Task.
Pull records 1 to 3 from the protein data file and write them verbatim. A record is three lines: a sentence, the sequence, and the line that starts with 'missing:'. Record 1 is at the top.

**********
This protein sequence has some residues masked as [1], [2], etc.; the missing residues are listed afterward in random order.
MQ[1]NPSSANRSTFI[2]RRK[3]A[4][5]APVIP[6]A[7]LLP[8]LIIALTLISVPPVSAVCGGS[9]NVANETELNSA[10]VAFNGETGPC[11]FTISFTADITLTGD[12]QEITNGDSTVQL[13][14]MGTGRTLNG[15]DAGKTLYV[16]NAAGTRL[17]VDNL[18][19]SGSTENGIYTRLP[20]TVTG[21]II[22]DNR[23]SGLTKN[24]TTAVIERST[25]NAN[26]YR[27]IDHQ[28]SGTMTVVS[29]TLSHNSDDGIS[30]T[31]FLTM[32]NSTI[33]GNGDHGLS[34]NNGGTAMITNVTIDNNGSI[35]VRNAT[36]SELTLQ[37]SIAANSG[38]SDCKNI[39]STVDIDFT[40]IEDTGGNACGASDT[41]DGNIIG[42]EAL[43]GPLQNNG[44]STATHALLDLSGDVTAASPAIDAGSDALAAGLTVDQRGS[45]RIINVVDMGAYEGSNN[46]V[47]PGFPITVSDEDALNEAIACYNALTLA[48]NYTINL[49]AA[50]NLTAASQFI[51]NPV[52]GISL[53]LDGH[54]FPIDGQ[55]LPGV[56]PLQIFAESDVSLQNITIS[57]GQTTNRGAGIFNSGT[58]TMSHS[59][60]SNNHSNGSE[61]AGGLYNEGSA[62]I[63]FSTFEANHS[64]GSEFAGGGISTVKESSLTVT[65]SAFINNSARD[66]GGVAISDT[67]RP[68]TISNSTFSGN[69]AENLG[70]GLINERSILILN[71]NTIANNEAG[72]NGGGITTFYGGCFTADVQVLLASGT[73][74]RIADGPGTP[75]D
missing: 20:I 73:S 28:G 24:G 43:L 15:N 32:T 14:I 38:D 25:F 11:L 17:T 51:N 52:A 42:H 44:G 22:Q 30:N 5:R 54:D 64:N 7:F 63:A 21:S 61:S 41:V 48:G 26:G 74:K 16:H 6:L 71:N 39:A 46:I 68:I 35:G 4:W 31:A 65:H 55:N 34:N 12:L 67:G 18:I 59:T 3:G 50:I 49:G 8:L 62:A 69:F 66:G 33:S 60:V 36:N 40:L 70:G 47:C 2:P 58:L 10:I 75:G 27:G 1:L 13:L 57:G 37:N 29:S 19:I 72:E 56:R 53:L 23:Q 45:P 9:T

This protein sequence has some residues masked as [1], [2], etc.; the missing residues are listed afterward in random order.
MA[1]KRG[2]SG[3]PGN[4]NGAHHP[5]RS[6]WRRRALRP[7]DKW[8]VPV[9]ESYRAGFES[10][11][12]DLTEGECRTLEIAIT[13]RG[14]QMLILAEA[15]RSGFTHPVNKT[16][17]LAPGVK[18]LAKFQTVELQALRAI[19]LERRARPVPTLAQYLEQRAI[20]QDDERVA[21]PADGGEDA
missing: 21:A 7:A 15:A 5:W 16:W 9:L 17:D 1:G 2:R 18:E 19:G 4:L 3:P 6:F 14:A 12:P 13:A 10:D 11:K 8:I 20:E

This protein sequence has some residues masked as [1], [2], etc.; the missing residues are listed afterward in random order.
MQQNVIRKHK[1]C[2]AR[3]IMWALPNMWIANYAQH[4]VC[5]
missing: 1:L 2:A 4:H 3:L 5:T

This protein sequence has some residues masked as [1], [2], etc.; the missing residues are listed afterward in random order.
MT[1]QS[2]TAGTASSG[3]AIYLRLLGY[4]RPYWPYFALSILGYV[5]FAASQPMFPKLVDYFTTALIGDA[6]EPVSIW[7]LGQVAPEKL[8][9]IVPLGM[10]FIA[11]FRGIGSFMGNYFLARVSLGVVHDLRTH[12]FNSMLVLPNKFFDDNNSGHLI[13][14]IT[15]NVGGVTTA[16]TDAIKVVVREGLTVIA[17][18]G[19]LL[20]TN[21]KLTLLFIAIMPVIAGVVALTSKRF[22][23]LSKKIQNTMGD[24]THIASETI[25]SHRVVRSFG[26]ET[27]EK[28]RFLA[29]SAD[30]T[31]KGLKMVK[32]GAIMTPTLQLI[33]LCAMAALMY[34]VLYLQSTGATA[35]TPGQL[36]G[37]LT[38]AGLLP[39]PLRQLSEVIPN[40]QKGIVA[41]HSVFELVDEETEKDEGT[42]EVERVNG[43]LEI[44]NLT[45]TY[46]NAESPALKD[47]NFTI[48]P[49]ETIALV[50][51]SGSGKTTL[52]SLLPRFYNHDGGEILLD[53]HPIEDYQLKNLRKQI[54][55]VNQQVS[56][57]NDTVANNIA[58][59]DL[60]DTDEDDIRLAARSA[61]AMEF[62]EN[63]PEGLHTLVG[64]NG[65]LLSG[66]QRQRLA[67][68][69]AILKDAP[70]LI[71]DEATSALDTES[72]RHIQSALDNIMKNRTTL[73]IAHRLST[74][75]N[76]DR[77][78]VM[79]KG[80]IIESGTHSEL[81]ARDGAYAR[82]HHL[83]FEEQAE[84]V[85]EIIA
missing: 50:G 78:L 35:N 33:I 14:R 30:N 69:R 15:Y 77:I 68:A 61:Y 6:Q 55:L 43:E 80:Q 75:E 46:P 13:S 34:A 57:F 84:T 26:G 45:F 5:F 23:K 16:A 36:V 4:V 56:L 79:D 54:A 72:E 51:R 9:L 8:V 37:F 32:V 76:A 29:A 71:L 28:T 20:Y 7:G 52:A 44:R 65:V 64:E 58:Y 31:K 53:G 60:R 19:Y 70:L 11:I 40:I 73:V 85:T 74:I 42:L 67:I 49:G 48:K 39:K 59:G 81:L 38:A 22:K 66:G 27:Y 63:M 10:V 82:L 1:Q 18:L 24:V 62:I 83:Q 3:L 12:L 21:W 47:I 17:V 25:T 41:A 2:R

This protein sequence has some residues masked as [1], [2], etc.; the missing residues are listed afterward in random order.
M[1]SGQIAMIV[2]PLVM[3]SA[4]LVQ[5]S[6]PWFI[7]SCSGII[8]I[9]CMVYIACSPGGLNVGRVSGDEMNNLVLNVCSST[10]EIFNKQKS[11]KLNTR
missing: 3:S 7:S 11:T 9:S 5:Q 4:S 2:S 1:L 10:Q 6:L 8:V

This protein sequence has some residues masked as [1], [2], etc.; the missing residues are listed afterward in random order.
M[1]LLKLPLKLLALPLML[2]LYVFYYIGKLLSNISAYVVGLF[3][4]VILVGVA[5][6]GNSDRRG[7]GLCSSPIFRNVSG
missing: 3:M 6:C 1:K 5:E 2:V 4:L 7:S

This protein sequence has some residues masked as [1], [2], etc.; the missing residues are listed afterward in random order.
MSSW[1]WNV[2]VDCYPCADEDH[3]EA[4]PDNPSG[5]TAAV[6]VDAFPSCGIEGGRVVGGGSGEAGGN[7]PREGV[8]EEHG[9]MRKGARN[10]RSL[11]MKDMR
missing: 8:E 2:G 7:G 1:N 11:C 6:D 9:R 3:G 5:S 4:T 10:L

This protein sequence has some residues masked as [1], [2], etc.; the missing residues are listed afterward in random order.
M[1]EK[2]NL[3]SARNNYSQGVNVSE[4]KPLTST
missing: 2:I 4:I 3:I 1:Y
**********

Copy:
This protein sequence has some residues masked as [1], [2], etc.; the missing residues are listed afterward in random order.
MQ[1]NPSSANRSTFI[2]RRK[3]A[4][5]APVIP[6]A[7]LLP[8]LIIALTLISVPPVSAVCGGS[9]NVANETELNSA[10]VAFNGETGPC[11]FTISFTADITLTGD[12]QEITNGDSTVQL[13][14]MGTGRTLNG[15]DAGKTLYV[16]NAAGTRL[17]VDNL[18][19]SGSTENGIYTRLP[20]TVTG[21]II[22]DNR[23]SGLTKN[24]TTAVIERST[25]NAN[26]YR[27]IDHQ[28]SGTMTVVS[29]TLSHNSDDGIS[30]T[31]FLTM[32]NSTI[33]GNGDHGLS[34]NNGGTAMITNVTIDNNGSI[35]VRNAT[36]SELTLQ[37]SIAANSG[38]SDCKNI[39]STVDIDFT[40]IEDTGGNACGASDT[41]DGNIIG[42]EAL[43]GPLQNNG[44]STATHALLDLSGDVTAASPAIDAGSDALAAGLTVDQRGS[45]RIINVVDMGAYEGSNN[46]V[47]PGFPITVSDEDALNEAIACYNALTLA[48]NYTINL[49]AA[50]NLTAASQFI[51]NPV[52]GISL[53]LDGH[54]FPIDGQ[55]LPGV[56]PLQIFAESDVSLQNITIS[57]GQTTNRGAGIFNSGT[58]TMSHS[59][60]SNNHSNGSE[61]AGGLYNEGSA[62]I[63]FSTFEANHS[64]GSEFAGGGISTVKESSLTVT[65]SAFINNSARD[66]GGVAISDT[67]RP[68]TISNSTFSGN[69]AENLG[70]GLINERSILILN[71]NTIANNEAG[72]NGGGITTFYGGCFTADVQVLLASGT[73][74]RIADGPGTP[75]D
missing: 20:I 73:S 28:G 24:G 43:L 15:N 32:T 14:I 38:D 25:F 11:L 17:T 51:N 52:A 42:H 44:G 22:Q 30:N 5:R 54:D 64:N 7:F 63:A 21:S 61:S 41:V 48:G 26:G 74:K 16:H 6:L 71:N 39:A 46:I 68:I 35:G 4:W 31:A 65:H 55:N 34:N 12:L 67:G 18:I 59:T 3:G 50:I 49:G 8:L 62:A 69:F 66:G 33:S 60:V 36:N 40:L 70:G 47:C 2:P 58:L 10:I 75:G 27:G 1:L 13:L 57:G 37:N 29:S 19:I 72:E 56:R 53:L 23:Q 45:P 9:T

This protein sequence has some residues masked as [1], [2], etc.; the missing residues are listed afterward in random order.
MA[1]KRG[2]SG[3]PGN[4]NGAHHP[5]RS[6]WRRRALRP[7]DKW[8]VPV[9]ESYRAGFES[10][11][12]DLTEGECRTLEIAIT[13]RG[14]QMLILAEA[15]RSGFTHPVNKT[16][17]LAPGVK[18]LAKFQTVELQALRAI[19]LERRARPVPTLAQYLEQRAI[20]QDDERVA[21]PADGGEDA
missing: 21:A 7:A 15:A 5:W 16:W 9:L 17:D 1:G 2:R 18:E 19:G 4:L 3:P 6:F 14:A 12:P 13:A 10:D 11:K 8:I 20:E

This protein sequence has some residues masked as [1], [2], etc.; the missing residues are listed afterward in random order.
MQQNVIRKHK[1]C[2]AR[3]IMWALPNMWIANYAQH[4]VC[5]
missing: 1:L 2:A 4:H 3:L 5:T